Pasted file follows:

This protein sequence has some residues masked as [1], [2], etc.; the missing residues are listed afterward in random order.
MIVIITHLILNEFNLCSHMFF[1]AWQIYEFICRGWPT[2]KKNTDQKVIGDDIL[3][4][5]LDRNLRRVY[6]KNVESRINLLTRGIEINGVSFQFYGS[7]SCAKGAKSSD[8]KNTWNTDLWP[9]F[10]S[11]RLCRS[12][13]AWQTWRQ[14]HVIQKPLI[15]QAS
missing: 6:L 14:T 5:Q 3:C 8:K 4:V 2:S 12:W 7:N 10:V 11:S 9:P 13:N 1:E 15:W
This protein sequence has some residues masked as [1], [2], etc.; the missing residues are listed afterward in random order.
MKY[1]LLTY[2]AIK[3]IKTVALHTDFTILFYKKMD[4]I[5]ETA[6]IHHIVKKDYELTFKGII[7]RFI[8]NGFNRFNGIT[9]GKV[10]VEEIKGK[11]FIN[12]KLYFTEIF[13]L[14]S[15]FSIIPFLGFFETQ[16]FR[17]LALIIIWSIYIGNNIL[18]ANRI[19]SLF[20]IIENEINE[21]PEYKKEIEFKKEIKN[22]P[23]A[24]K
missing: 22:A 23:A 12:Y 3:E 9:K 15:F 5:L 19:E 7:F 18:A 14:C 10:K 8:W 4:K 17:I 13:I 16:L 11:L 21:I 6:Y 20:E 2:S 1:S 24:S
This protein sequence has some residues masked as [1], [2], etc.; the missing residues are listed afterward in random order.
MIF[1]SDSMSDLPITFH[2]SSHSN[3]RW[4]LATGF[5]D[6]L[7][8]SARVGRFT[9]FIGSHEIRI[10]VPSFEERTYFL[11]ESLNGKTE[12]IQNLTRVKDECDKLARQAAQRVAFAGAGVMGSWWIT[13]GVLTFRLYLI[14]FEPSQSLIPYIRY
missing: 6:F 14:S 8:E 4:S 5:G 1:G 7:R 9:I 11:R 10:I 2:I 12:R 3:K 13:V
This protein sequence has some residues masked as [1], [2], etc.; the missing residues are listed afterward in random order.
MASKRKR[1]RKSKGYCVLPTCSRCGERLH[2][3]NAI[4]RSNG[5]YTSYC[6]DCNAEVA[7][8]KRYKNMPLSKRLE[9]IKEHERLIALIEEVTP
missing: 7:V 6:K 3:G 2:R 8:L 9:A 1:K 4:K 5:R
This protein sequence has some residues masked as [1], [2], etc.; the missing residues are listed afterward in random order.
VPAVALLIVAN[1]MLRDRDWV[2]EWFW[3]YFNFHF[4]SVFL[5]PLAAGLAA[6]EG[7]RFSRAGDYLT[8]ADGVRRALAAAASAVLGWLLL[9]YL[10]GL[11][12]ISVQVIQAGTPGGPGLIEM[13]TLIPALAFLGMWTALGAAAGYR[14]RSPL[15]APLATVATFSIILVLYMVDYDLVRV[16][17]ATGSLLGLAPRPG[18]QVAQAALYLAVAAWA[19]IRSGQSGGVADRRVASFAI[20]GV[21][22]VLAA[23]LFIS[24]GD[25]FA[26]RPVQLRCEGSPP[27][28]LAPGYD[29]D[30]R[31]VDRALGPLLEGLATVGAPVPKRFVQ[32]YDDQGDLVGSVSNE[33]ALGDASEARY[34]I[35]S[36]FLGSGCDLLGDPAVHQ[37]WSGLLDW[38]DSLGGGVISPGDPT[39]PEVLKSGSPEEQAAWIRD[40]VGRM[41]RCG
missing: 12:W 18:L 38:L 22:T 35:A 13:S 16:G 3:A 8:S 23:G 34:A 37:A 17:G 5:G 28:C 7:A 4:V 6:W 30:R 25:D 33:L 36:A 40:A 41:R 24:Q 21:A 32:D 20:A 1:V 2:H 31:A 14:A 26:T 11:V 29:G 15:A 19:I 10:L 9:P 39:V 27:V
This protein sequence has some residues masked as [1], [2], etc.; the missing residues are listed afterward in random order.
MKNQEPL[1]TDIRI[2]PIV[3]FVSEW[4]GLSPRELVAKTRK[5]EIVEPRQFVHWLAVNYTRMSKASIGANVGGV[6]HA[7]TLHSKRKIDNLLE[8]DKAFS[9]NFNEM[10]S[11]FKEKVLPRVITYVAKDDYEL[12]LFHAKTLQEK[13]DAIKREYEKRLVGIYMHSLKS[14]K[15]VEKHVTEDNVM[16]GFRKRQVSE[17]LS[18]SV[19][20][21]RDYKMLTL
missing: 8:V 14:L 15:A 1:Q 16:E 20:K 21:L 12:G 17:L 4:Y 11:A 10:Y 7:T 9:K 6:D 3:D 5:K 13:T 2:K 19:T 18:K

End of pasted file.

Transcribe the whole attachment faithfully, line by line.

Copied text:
This protein sequence has some residues masked as [1], [2], etc.; the missing residues are listed afterward in random order.
MIVIITHLILNEFNLCSHMFF[1]AWQIYEFICRGWPT[2]KKNTDQKVIGDDIL[3][4][5]LDRNLRRVY[6]KNVESRINLLTRGIEINGVSFQFYGS[7]SCAKGAKSSD[8]KNTWNTDLWP[9]F[10]S[11]RLCRS[12][13]AWQTWRQ[14]HVIQKPLI[15]QAS
missing: 6:L 14:T 5:Q 3:C 8:K 4:V 2:S 12:W 7:N 10:V 11:S 9:P 13:N 1:E 15:W
This protein sequence has some residues masked as [1], [2], etc.; the missing residues are listed afterward in random order.
MKY[1]LLTY[2]AIK[3]IKTVALHTDFTILFYKKMD[4]I[5]ETA[6]IHHIVKKDYELTFKGII[7]RFI[8]NGFNRFNGIT[9]GKV[10]VEEIKGK[11]FIN[12]KLYFTEIF[13]L[14]S[15]FSIIPFLGFFETQ[16]FR[17]LALIIIWSIYIGNNIL[18]ANRI[19]SLF[20]IIENEINE[21]PEYKKEIEFKKEIKN[22]P[23]A[24]K
missing: 22:A 23:A 12:Y 3:E 9:K 15:F 5:L 19:E 7:F 18:A 14:C 10:K 8:W 4:K 17:I 13:I 16:L 11:L 21:I 6:Y 20:E 2:S 1:S 24:S
This protein sequence has some residues masked as [1], [2], etc.; the missing residues are listed afterward in random order.
MIF[1]SDSMSDLPITFH[2]SSHSN[3]RW[4]LATGF[5]D[6]L[7][8]SARVGRFT[9]FIGSHEIRI[10]VPSFEERTYFL[11]ESLNGKTE[12]IQNLTRVKDECDKLARQAAQRVAFAGAGVMGSWWIT[13]GVLTFRLYLI[14]FEPSQSLIPYIRY
missing: 6:F 14:S 8:E 4:S 5:G 1:G 7:R 9:I 11:R 10:I 2:I 12:R 3:K 13:V
This protein sequence has some residues masked as [1], [2], etc.; the missing residues are listed afterward in random order.
MASKRKR[1]RKSKGYCVLPTCSRCGERLH[2][3]NAI[4]RSNG[5]YTSYC[6]DCNAEVA[7][8]KRYKNMPLSKRLE[9]IKEHERLIALIEEVTP
missing: 7:V 6:K 3:G 2:R 8:L 9:A 1:K 4:K 5:R
This protein sequence has some residues masked as [1], [2], etc.; the missing residues are listed afterward in random order.
VPAVALLIVAN[1]MLRDRDWV[2]EWFW[3]YFNFHF[4]SVFL[5]PLAAGLAA[6]EG[7]RFSRAGDYLT[8]ADGVRRALAAAASAVLGWLLL[9]YL[10]GL[11][12]ISVQVIQAGTPGGPGLIEM[13]TLIPALAFLGMWTALGAAAGYR[14]RSPL[15]APLATVATFSIILVLYMVDYDLVRV[16][17]ATGSLLGLAPRPG[18]QVAQAALYLAVAAWA[19]IRSGQSGGVADRRVASFAI[20]GV[21][22]VLAA[23]LFIS[24]GD[25]FA[26]RPVQLRCEGSPP[27][28]LAPGYD[29]D[30]R[31]VDRALGPLLEGLATVGAPVPKRFVQ[32]YDDQGDLVGSVSNE[33]ALGDASEARY[34]I[35]S[36]FLGSGCDLLGDPAVHQ[37]WSGLLDW[38]DSLGGGVISPGDPT[39]PEVLKSGSPEEQAAWIRD[40]VGRM[41]RCG
missing: 12:W 18:L 38:L 22:T 35:A 13:S 16:G 3:A 8:S 23:G 34:A 37:A 17:G 5:G 28:C 7:A 4:V 6:W 30:R 25:D 33:L 36:A 40:A 41:R 24:Q 21:A 32:D 20:A 1:V 2:H 31:A 14:A 26:T 11:V 29:G 15:A 19:I 10:L 9:P 39:V 27:V
This protein sequence has some residues masked as [1], [2], etc.; the missing residues are listed afterward in random order.
MKNQEPL[1]TDIRI[2]PIV[3]FVSEW[4]GLSPRELVAKTRK[5]EIVEPRQFVHWLAVNYTRMSKASIGANVGGV[6]HA[7]TLHSKRKIDNLLE[8]DKAFS[9]NFNEM[10]S[11]FKEKVLPRVITYVAKDDYEL[12]LFHAKTLQEK[13]DAIKREYEKRLVGIYMHSLKS[14]K[15]VEKHVTEDNVM[16]GFRKRQVSE[17]LS[18]SV[19][20][21]RDYKMLTL
missing: 8:V 14:L 15:A 1:Q 16:E 20:K 21:L 12:G 17:L 4:Y 11:A 10:Y 7:T 9:K 6:D 3:D 5:K 13:T 2:K 19:T 18:K